It affected 21 regions of Guatemala. The country’s infrastructure was damaged with floods and destruction. It also isolated thousands of towns while burying others. In the city, the storm damaged drainages, roads, and brought about the collapse in Zone 2 of the ground which created a hole with a diameter of 66 feet and approximately 100 feet deep, swallowing one factory but leaving others next to it in place. There were additional severe collapses in different places, damaging both houses and highways.
The latest news is that Pacaya Volcano has a new crater and lava is moving at 100 meters per hour threatening the destruction of a village that is on its doorstep. So far, the lava has covered extensive land area, not just searing away the earth but history and cultures as well.
This volcanic destruction has changed Guatemala. Among land sites in the country that have disappeared due to volcanic activity is a place called “the Georginas.” It was a thermal water source emanating from the Zunil Volcano that was discovered in 1902. The waters had curative powers because of its high mineral content. The Georginas was located in the region of Quetzaltenango and was one of the main tourist destinations in the area attracting thousands of foreign and national tourists every year.
Also, because of the volcano’s eruption there is an incredible amount of sand in the atmosphere. The sand is causing people to develop respiratory problems. For this reason, the Health Ministry has recommended the use of masks to filter the air we breathe.
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People are evacuated in the aftermath of the volcano disaster.
Since both disasters have happened, many shelters for the victims have been established. Guatemalan society and the organizations in charge of these types of emergencies have created campaigns to provide the victims with food, clothes and medicine. These victims have not only lost their homes but also come from extreme poverty and are now completely without anything.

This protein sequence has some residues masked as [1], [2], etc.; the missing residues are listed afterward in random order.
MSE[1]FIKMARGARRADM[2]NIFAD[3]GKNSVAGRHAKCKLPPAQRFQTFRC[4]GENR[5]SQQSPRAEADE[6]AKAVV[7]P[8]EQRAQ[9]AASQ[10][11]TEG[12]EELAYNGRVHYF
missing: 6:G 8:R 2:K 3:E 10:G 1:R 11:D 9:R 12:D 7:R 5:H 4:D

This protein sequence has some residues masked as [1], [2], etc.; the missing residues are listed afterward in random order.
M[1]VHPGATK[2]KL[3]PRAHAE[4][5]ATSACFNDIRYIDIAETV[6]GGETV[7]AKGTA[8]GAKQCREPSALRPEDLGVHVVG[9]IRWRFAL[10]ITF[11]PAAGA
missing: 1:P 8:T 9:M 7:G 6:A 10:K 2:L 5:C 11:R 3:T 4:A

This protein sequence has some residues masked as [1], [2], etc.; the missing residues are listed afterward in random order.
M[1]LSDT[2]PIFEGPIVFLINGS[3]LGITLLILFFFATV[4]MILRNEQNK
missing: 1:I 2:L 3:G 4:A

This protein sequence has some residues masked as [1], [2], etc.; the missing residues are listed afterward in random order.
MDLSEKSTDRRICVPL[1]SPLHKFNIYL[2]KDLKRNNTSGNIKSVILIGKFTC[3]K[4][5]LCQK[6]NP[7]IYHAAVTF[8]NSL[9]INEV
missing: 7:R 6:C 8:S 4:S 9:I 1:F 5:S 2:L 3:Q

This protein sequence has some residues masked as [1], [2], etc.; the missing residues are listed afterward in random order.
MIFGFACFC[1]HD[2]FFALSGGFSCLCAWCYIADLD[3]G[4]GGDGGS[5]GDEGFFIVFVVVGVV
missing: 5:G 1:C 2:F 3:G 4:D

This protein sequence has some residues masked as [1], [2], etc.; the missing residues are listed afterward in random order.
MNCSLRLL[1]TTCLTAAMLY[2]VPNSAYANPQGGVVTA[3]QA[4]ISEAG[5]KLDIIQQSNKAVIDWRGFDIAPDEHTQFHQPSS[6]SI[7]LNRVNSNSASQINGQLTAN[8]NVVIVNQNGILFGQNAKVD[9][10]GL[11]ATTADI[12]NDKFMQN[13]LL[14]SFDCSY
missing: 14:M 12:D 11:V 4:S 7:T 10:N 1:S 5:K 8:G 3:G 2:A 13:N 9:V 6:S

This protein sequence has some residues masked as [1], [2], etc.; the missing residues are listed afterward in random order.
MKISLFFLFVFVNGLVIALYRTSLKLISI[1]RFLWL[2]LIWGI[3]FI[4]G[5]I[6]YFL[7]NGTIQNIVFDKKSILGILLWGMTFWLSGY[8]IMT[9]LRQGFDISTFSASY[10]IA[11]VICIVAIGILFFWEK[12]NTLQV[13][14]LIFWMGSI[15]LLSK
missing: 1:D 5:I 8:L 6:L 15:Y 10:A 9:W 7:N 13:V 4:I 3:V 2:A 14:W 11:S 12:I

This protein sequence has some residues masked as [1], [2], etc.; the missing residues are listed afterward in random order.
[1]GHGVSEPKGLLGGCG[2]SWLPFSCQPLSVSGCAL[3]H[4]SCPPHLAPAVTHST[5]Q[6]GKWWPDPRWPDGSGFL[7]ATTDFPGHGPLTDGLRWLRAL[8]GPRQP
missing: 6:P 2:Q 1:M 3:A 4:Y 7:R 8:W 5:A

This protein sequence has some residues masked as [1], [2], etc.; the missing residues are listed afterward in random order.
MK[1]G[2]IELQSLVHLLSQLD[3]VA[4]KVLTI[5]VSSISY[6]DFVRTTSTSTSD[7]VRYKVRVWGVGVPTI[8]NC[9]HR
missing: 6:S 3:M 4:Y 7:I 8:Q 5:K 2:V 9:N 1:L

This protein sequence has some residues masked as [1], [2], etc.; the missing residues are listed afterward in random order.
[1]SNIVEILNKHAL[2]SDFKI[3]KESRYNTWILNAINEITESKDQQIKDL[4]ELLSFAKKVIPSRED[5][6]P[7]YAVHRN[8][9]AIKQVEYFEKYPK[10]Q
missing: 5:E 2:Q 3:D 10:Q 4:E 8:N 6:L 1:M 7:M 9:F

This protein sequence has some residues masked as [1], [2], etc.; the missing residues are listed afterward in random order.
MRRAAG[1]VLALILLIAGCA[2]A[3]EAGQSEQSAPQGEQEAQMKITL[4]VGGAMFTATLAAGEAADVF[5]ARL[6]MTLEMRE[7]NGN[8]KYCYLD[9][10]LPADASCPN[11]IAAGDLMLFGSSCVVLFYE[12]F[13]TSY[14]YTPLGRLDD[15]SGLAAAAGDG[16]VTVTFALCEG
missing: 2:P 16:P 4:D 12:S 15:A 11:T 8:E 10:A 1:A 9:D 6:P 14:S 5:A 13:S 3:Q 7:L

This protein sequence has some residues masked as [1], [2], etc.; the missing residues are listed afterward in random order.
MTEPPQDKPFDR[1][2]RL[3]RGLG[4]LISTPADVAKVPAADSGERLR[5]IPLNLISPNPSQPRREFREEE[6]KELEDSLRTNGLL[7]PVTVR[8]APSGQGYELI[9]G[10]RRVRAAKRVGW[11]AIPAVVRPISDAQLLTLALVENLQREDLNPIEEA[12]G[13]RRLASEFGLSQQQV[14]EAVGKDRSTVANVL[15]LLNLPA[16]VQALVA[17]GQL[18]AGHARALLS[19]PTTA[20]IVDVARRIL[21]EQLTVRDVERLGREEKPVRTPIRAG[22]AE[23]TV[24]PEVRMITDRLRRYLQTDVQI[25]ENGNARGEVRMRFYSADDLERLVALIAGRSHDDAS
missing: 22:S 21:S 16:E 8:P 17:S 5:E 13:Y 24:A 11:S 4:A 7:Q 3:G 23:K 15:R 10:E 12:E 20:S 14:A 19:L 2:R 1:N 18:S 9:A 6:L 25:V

It is our hope that the government authorities do everything that is necessary to help the Guatemalans who need their help and count on the blessings of God to recover the beauty of our Guatemala.


Learn more about Mayra:

Mayra Etna Beltrán Molina de Daetz is a native-born Guatemalan who lives in Guatemala City with her husband and teenage son. After attending one of the most noted secretarial schools in the country, Mayra graduated with a secretarial certification — and the ability to speak and write English, as well as, know French.

Yet, she wanted more of a career and so she took architect and graphic design classes at a local university in Guatemala City. Unable to finish her university studies due to finances, Mayra became a stewardess and has over 100 hours in the air.

Yet, she always wanted to be involved with the media and so she returned to school and was able to get a degree in sales and marketing.

 

As a result, she has worked for a weekly magazine and a newspaper.

I have had opportunity to attend International congresses, in which I have known very important people at the more important international newspapers, which has been a very gratifying experience and has allowed me to have friendships outside of my country.